Market Questions and Answers

What are DJIA, DJT, DJU, S&P and NASDAQ metrics indicating?

After three weeks of declines in the DJIA, the DJT, the S&P 500 and the NASDAQ, this past week saw all but the DJIA bounce higher. The Relative Strength readings have all moved into the 60s, reflecting a weakening from the prior weeks. This is reflective of the recent point declines, and helps to clear away excesses of the past bounces higher. We are now moving to more of a neutral position in the RS readings.

Price Earnings multiples are north of 23.72X for the S&P and 18.71X for the DJIA, indicating an expensive market to invest in at these levels.

The DJT bounced higher this week but remains in a declining chart pattern. It has been a leading indicator of the broader market, and with the rotational trading that has been taking place, a return to the selling of the transports would be a strong negative for the overall market.

The DJU had a meaningful correction down and reflects the expensive nature of the DJU given the prior investor preference for yield and safety being challenged by a potential rise in interest rates coming from the Federal Reserve. If it continues to move lower and there is an absence of confirming economic growth, this may be an area to once again invest in after its correction down has run its course.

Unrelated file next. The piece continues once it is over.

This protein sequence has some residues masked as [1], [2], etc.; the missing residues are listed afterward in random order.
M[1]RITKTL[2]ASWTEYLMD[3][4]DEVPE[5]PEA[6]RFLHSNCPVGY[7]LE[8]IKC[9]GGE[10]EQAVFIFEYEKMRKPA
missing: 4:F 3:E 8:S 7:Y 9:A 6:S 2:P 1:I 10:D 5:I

What is the current score on the “Market Tells metric”?

The Market Tell indicator, which is a comparison of the market’s current cash flow and valuation metrics to its historic medians, closed the week at negative 11. When we have a high positive reading this is a strong buy signal and when we have a high negative reading it is a strong sell signal. The -11 reading indicates a mildly expensive market but is not reflective of a market that has come too far too fast.

The Portfolio’s Cash flow multiple based on expected 2016 full year results is 17.95X as compared to last week’s 17.76X. These are relatively high readings of price to cash flow when compared to the historic median of 16.91X. Of greater concern to me is the coupling of this high multiple based on current price and the 2016 year expected performance with the low growth rate over the following three years that is noted earlier in this letter. Subpar growth on a high multiple is not supportive of higher future prices.